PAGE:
Toddler bedtime tips: setting a good sleep routine
A concern and frustration that most parents of toddlers face is sleep and sleeping patterns. If you're a parent who is troubled by your toddler's sleep, it may help to know that you're not alone. Between the ages of two and three, it's predicted that around 40% of toddlers are waking once or twice a night, with some waking even more often.
How much sleep does my toddler need?
Many parents worry that their child is not actually getting enough sleep. Most toddlers need about 10 - 12 hours of sleep overnight, with many toddlers requiring a nap during the day of an hour or two. Toddlers tend to get their best quality and deepest sleep between 8pm and midnight, so it's important that they are settled and asleep by this time. For most toddlers, they will have had their required amount of sleep between about 5.30am and 6.30am.
A good toddler sleep routine
Many parents often struggle getting their toddler to bed at night, and trying to settle a reluctant toddler can be traumatic for families, and may even result in a tantrum. A simple bedtime routine or ritual, which can be started very early on, helps a toddler to know what's expected and encourages him to settle down easily for the night. To create a truly effective sleep schedule, it's important to ensure your toddler's pre-bed routine happens at the same time each night.
Even as adults we have routines that help prepare us for sleep, such as having a warm drink or reading a book. Experts say that this is part of good sleep hygiene and can make a big difference to how you sleep. The same is true for routines for toddlers.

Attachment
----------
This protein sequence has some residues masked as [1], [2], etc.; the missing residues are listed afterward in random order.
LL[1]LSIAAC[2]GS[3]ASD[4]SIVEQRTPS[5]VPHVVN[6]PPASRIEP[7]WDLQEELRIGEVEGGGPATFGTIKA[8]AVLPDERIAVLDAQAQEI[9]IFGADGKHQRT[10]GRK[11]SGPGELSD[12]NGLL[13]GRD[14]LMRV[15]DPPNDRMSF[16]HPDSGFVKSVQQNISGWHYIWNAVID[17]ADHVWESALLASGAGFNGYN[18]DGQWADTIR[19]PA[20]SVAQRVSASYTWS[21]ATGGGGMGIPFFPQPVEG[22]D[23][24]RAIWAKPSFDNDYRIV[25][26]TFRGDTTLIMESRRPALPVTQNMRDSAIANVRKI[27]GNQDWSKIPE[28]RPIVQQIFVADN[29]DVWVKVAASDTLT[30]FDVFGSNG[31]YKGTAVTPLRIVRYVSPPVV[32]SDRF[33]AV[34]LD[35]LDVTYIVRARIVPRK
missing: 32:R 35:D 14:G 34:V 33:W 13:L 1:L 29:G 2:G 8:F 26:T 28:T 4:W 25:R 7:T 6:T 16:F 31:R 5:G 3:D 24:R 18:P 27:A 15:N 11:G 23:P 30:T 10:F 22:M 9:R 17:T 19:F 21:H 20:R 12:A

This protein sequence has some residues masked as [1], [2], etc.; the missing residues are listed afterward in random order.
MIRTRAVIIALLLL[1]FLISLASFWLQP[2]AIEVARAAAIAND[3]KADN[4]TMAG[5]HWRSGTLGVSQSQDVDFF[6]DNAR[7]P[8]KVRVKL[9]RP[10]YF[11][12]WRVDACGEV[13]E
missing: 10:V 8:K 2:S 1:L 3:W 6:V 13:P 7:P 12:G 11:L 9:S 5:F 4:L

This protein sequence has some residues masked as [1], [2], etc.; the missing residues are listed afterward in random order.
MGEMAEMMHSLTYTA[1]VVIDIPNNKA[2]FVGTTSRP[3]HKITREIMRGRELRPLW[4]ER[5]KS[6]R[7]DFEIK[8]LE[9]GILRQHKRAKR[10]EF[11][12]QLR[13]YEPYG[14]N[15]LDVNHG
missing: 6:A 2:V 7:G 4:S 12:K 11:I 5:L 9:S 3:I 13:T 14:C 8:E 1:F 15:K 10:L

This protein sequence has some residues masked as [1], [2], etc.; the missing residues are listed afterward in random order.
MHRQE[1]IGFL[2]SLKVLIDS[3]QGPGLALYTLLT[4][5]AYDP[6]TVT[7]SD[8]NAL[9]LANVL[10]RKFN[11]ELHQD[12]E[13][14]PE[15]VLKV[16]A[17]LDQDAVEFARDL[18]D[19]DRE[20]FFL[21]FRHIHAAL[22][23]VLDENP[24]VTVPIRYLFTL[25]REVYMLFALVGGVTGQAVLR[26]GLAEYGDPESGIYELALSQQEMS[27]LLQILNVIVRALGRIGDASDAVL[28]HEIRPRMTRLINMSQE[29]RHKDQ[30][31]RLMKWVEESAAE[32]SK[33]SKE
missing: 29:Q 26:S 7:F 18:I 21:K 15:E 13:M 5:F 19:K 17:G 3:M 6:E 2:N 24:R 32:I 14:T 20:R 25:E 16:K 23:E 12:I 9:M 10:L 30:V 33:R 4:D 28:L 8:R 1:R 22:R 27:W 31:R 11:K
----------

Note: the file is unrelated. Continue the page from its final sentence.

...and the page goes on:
A toddler bedtime routine to encourage sleep
- Warm bath
- Milk drink
- Quiet song or story
- Getting into bed with a special toy or blanket
Try not to make your toddler's sleep ritual too complicated - or your may spend half your night trying to wind down!
"Help! My toddler keeps waking up."
If your toddler wakes up, gets up out of his bed or keeps calling out at night, simply put him back in bed and tuck him in again. Keep words to a minimum. Toddlers may often want you to be near while they go to sleep.
Tactics for helping your toddler settle
- Sit near and relax yourself, read a book or listen to music. Each night you can move further towards the door until you're out and your toddler can settle on his own.
- Your toddler may want to snuggle with something of yours, like a T-shirt.
- Tell your child you're not far away and keep coming back and checking on him.
- If you say you'll stay with him, don't sneak out or this may make your toddler more anxious.
How a toddler's day can affect sleep
If your toddler is hard to settle at night, has restless sleep or wakes up often during the night, there may be something happening during the day that's affecting his sleep routine.
Things that can affect toddler sleep
- Is he sleeping too much during the day? Try cutting back how long he's napping or you may need to drop the sleep altogether if he's around 3 years old.
- Is he not sleeping enough during the day? An overtired toddler can find it hard to sleep at night, so it's important that they get enough rest during the day, especially a younger toddler.
- Is he getting enough attention during the day? Children and toddlers need a certain amount of attention and if they're not getting it during the day they make wake at night.
More articles on sleep and moving to a big bed:
- First time with daylight savings
- Toddler night waking
- From cot to bed
- Transitioning to a bed
- Toddler bedtime tips
- My toddler won't stay in bed
More toddler firsts:
- Recipes for toddlers
- Toddler nutrition
- Moving to a big bed for the first time
- Solving tantrums
- Toilet training tips and tricks
- Resolving problems
- Activities for toddlers
- Toddler grooming tips
- Toddler development
- Toddler first steps
- Toddler teeth and dental care